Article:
This talk will be given in French.
This event is organized by the French and Francophone Studies Area.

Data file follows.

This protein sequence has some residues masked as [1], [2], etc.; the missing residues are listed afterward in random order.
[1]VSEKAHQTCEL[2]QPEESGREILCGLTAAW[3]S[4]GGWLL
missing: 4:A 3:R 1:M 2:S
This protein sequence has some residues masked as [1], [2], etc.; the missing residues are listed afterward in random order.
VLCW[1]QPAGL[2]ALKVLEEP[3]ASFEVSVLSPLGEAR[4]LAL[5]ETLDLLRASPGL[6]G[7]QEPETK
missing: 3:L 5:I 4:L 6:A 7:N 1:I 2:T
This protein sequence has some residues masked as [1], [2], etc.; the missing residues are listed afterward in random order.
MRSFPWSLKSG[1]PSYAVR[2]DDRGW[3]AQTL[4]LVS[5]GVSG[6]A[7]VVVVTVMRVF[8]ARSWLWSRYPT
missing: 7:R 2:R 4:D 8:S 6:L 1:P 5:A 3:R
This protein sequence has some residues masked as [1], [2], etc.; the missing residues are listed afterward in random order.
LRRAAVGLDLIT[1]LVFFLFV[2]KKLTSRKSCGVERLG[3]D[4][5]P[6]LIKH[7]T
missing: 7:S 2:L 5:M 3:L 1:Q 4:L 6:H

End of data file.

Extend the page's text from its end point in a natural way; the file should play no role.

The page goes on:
Considerable body of research in both linguistic theory and language pedagogy has been developed for a number of heritage languages in the United States. Historically, German as a heritage language has been receiving less attention, although the gap is slowly being filled. This special event talk presents the current status of German as a heritage language in the United States and elsewhere internationally. Dr. Ludanyi will discuss the particularities of heritage languages from historical, linguistical, and pedagogical perspectives and articulate the differences in expectations and approaches to teaching a heritage and a foreign language. As part of her talk, Dr. Ludanyi will present the community-based schools in the United States where German is taught both as a heritage and a foreign language. She will discuss both challenges and progress being made in teaching German as a heritage language and culture in the United States.